A county property tax credit might entice more landowners to preserve farmland and open space, two land preservation advocates told Carroll County commissioners yesterday.
Bradley D. Butt, president of the Carroll County Land Trust, recommended that the county offer a 15-year property tax credit to landowners who donate to the trust the development rights to their land.
The state has offered a similar tax credit since 1986 to landowners who donate their development rights, known as easements, to the Maryland Environmental Trust, said William Powel, administrator of the county's Agricultural Land Preservation Program.
"A tax credit isn't the main reason someone donates land," he said. "The motivation is the desire of the landowner to see the land preserved."
The state offers a credit only on the portion of the property that is not improved by houses or other buildings. Mr. Butt and other Carroll land trust directors recommended that the county offer the credit on the entire property.
The General Assembly passed legislation in 1991 that gives counties authority to offer property tax credits for easement donations.
The Internal Revenue Service considers an easement donation to be a charitable contribution, Mr. Powel said.
Offering a tax credit would cost the county less per acre than what it pays to preserve farmland through the state farmland preservation program, he said.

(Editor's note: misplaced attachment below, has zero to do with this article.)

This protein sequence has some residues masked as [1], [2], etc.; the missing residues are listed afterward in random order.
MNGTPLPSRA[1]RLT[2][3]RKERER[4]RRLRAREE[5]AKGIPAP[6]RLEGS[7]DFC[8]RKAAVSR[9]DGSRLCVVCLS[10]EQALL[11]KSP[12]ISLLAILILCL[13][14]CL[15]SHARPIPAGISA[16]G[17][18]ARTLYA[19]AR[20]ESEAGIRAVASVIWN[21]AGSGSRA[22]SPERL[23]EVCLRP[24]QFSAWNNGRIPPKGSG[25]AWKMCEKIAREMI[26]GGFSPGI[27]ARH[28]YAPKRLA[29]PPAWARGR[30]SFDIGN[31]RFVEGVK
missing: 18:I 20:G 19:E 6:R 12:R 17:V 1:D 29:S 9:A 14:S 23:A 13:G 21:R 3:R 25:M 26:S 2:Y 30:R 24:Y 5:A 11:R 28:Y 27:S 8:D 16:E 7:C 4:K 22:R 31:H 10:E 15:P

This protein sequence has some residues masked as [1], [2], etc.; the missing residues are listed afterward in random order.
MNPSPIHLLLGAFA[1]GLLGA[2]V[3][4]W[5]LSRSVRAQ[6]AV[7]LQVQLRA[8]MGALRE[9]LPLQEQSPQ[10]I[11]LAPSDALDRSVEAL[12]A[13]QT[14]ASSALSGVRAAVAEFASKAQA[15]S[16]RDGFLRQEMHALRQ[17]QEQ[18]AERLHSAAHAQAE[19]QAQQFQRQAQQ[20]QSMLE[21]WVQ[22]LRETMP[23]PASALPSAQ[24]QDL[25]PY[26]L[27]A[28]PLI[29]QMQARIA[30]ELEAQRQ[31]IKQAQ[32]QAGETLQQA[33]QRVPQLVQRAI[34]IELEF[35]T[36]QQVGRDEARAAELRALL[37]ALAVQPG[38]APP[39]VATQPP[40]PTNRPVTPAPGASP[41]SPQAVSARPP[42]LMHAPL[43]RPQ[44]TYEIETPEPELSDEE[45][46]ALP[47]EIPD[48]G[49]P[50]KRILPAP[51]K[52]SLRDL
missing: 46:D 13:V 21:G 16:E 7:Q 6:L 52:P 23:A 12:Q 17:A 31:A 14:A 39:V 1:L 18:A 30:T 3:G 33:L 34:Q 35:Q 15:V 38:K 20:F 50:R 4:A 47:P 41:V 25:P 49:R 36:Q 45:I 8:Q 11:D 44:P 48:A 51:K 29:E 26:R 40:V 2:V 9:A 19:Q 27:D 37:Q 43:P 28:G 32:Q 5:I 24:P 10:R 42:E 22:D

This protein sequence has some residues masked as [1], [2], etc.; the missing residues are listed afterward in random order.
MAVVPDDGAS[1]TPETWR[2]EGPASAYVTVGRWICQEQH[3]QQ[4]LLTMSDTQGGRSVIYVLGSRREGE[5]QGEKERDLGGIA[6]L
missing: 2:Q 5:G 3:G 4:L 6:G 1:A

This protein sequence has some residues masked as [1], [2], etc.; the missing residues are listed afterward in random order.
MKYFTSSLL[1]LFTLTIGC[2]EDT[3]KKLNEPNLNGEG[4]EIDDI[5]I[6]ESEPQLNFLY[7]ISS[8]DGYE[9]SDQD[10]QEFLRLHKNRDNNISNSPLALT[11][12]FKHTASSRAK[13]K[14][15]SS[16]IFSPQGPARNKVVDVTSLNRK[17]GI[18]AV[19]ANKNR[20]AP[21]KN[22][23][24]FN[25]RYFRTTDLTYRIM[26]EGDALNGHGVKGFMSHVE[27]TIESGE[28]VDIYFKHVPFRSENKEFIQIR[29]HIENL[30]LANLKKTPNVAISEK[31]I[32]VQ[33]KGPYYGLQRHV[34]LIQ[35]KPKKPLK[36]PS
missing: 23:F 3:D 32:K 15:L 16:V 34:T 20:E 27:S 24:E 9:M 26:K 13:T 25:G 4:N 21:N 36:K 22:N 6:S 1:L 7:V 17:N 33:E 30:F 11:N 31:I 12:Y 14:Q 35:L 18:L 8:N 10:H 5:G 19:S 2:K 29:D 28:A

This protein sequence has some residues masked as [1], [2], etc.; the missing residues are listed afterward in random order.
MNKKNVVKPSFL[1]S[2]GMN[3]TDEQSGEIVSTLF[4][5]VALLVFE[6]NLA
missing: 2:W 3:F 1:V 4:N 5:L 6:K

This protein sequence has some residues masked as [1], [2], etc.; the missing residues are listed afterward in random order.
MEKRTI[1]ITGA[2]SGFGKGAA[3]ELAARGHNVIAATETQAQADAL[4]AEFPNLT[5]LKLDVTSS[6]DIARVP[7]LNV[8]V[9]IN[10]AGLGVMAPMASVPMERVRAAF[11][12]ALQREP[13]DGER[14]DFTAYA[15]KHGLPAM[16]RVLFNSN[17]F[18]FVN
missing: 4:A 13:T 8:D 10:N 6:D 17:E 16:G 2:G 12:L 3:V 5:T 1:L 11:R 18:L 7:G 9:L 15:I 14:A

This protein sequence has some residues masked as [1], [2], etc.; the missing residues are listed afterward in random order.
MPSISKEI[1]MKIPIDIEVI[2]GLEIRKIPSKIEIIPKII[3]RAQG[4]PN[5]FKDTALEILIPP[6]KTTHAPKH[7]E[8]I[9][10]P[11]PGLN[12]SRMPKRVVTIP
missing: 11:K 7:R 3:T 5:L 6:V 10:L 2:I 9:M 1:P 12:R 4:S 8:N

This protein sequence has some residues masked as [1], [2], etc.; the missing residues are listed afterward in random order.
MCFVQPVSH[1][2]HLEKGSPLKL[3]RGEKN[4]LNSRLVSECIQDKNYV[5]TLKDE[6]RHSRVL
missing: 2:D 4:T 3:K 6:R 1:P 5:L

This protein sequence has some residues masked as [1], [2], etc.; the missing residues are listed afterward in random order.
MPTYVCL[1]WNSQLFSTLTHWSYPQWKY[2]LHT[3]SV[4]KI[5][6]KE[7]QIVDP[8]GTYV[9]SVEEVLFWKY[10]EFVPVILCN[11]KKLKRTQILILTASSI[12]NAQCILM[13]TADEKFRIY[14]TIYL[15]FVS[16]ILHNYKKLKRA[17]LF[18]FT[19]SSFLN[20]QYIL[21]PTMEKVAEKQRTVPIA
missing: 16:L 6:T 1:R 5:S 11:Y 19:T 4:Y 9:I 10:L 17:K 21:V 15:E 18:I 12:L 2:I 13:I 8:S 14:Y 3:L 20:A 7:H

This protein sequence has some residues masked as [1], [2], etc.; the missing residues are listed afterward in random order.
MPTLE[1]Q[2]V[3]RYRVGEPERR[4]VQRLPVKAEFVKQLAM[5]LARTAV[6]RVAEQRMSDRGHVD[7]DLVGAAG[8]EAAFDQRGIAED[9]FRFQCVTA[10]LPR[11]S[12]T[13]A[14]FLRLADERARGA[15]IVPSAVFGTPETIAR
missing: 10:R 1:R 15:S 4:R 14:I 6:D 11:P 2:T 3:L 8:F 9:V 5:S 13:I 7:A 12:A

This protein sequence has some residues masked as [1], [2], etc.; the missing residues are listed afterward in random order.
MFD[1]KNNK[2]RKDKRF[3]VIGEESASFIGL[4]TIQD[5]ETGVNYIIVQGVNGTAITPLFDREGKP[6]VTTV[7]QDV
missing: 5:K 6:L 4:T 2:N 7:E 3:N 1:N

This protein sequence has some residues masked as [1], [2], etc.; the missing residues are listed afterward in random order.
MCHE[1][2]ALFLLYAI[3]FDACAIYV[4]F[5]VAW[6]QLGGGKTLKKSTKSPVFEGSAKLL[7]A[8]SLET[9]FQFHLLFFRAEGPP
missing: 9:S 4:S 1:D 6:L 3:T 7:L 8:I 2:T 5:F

The county usually pays 40 percent of the cost to preserve farms through the state preservation program. This year, the Maryland Board of Public Works voted to pay $1,533 per acre to preserve 717 acres of farmland in Carroll.
If the county had offered a 15-year tax credit on those properties, Mr. Powel estimated, it would have cost the county $162 per acre.
A tax credit program could not replace the state Agricultural Preservation Program, in which the state pays farmers for their development rights, because fewer people donate rights than sell them, Mr. Powel said.
Many people who sell easements to the state do so because they have a lot of debt and need the money to keep the farm, Mr. Butt said. People who donate easements want to preserve their land, he said.
The Carroll County Land Trust and Maryland Environmental Trust also protect woodland, wetlands and natural and historic areas from development.
Five Carroll landowners have donated 394 acres to the Maryland trust; the most recent donation was in 1991. The Carroll trust was formed in 1993.
Three property owners are considering donating 246 acres to the Carroll County Land Trust or to the Maryland Environmental Trust, Mr. Powel said. He did not want to release their names.
If those landowners did not have to pay the county property tax of $2.35 per $100 of assessed valuation on the 246 acres, Mr. Powel estimated, the county would lose $4,736 a year, or $71,049 in 15 years.
Mr. Powel acknowledged that offering tax credits would cost the county. "A tax credit is just as serious as an expenditure. It's the same thing," he said.
Commissioner W. Benjamin Brown suggested that the tax credit be given only on donations of farmland, because the county's goal is to preserve farmland.
Carroll County has preserved about 22,000 acres of farmland, leading the state in the preservation of such land and ranking third in the nation among counties.
Mr. Brown asked Mr. Powel for more information about how a tax credit program would affect the county and how many landowners would be likely to apply.